Into Each Life A Little Dressage Must Fall

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Milton and I hope to make our dressage debut soon. I have entered two walk-trot tests at a local schooling show. As with the Saddlebred shows [1,2], the goal is to get in & get around, to finish with a number rather than a letter. Don’t care about the size of the number. As long as we have happy kid on happy pony, I will celebrate.

I see several ways this could go and still be considered a success.

Milton could discover his inner warmblood and blossom into a flawless Intro level dressage horse. I could discover my inner diva and blossom into a flawless Intro level dressage rider. It could happen. Theoretically.

Milton could discover his inner giraffe and stare at everything. As long as he does so reasonably calmly and goes where he is supposed to, no complaints.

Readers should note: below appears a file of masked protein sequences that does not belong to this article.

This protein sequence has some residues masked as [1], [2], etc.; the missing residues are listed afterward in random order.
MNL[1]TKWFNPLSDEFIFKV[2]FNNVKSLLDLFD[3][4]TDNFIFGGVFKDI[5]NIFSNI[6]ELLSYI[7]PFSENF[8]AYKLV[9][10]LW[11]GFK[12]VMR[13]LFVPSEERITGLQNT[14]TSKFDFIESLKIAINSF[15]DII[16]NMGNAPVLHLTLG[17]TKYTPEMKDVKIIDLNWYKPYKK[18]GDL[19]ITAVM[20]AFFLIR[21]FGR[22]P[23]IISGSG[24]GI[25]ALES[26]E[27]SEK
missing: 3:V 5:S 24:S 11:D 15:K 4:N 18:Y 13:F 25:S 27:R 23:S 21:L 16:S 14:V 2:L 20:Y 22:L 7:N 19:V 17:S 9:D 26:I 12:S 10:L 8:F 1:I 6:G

Milton could discover his inner Quarter Horse and treat the test as a western pleasure display. Milton does not like to move and poop. I could see him stopping mid-test. As above, no complaints.

Concurrent with any of these scenarios is the rider completely forgetting herself. Voice commands are used in both saddle seat and driving. I deliberately use my voice when I ride Milton, to ease the transition between riding and driving. Voice commands are penalized in dressage [Why Wup?]. If Milton stops to poop I will be hard pressed not to yell, ‘Milton, Walk!’

Thank you for reading,
Katherine Walcott

2 thoughts on “Into Each Life A Little Dressage Must Fall

  1. I can relate to the pooping and not walking thing. Current (young) gelding thinks stopping is mandatory. We’re working on it. Worse still, we’ve had yet to do a ride where he hasn’t stopped to pee. Doesn’t matter where or when, this boy is not shy about letting go. That bodes well on a long trail ride, but I’m pretty sure it’s frowned upon in the show pen.

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